As 2018 comes to a close, you’re probably looking forward to making improvements to your business for 2019. You may even be looking for places to spend your marketing dollars. This makes the new year a prime time for phone calls and emails from people selling you marketing services. While many of these are legitimate, there are just as many that aren’t.
Here are the top five website scams to watch for in 2019:
Google Business Listing Scams
If you own or operate a small business, you’ve probably received this phone call. Often, the caller on the other end claims to be from Google and they want you to pay a fee to create or clean up your Google business listing. But here’s the thing: unless you happen to be spending a bunch of money with Google AdWords, it is highly unlikely that anybody from Google is actually going to be calling you.
Google My Business (GMB) is a 100% free service that you can manage yourself. Yes, it does help your Google listing but you don’t need to pay hundreds of dollars to do it. Just head to https://www.google.com/business/ and follow their simple instructions. You’ll be able to update things like contact information, business hours, and pictures. If that’s still more than you want to deal with, we can help you do it for free if you contact us.
Online Directory Listing Scams
Online directory listing scams are one of the newer things to look out for. There are literally thousands of online directories, but only a few are legitimate. Some services such as Yext are very legitimate, but their rise in popularity has caused many low-quality copycat services to rise up behind them.
One thing worth mentioning here: making sure you have consistent information across multiple listings is very important for SEO, but only if these listings are on legitimate listings sites such as Yahoo, Yelp, FourSquare, and YP.com. If you’re contacted by a listings service, ask them which sites they submit listings to. There will probably be many you haven’t heard of, but as long as the most major recognizable ones are in there you should be okay.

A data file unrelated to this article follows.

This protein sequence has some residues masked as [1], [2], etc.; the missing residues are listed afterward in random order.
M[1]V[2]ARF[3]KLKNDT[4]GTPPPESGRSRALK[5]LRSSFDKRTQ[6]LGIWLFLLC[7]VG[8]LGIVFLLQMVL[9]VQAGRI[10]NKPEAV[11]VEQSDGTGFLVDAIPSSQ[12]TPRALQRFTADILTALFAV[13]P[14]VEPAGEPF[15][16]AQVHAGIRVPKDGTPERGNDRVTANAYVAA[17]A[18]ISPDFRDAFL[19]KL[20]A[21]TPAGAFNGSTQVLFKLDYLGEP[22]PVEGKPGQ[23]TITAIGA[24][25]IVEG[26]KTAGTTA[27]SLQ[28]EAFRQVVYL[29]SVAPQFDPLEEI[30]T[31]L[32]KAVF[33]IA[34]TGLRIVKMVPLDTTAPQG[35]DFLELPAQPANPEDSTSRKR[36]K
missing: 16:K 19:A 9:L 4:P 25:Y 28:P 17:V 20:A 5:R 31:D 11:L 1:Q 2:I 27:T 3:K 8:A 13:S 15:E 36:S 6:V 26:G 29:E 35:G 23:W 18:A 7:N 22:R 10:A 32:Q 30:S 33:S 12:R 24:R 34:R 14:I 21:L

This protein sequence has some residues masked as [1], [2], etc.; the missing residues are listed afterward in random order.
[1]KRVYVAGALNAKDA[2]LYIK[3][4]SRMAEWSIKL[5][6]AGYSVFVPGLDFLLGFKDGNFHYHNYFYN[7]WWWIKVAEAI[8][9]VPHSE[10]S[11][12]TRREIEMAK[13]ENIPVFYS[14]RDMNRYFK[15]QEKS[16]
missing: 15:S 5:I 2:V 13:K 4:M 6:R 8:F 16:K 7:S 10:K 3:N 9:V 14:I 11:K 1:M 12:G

Fancy Client Lists
We’ve all seen marketing websites that claim “some of our clients include”. Many times, you’ll see logos for companies like Microsoft, Google, Coca-Cola, etc. While these claims may be accurate, it’s a good practice to dig into the relationship with some questions. Ask about the work that was done for them. Most importantly, find out if they are still clients. (Many times these are one-and-done jobs.) If you can, try to secure email addresses of their contacts at those companies so you can get a direct reference on your own.
Your Website is Broken
Even the best websites in the world have technical issues. If you get a call or email from a self-proclaimed marketing agency that tells you your site is broken, this should be a red flag. Many developers have reasons for using code that may trigger automated error checkers. Error checkers like these are trained to find things that aren’t usual, even though they may be necessary. Fake checks like this are often used to cause panic among website owners and should be treated with caution. If you have any questions regarding errors on your site, it’s best to contact your site’s developer first.
Guaranteed Google Ranking
If somebody promises to get you to the first spot on Google, just hang up the phone. Google has said time and time again that there is no way to guarantee top ranking. Nobody except the engineers at Google know Google’s algorithms. Honest SEO agencies will make every attempt possible to get you the best ranking possible, but “first place” is never guaranteed.
Basic Warning Signs
In general, be on the lookout for people or agencies who ask you to send money or try to get your credit card or financial information. Read over the terms and conditions of any company you’re thinking about hiring. Check their reviews on social media, and of course be on your guard regarding any personal information they may try to get from you. If you want to go the extra step (or you think you’ve been scammed) you can always file a complaint with the Federal Trade Commission. Local laws may also come into play if you’re dealing with an agency that’s in your city.
We Can Help
If you have any questions regarding the legitimacy of any solicitation, feel free to reach out to us. We see attempted scams all the time and may be able to assist you.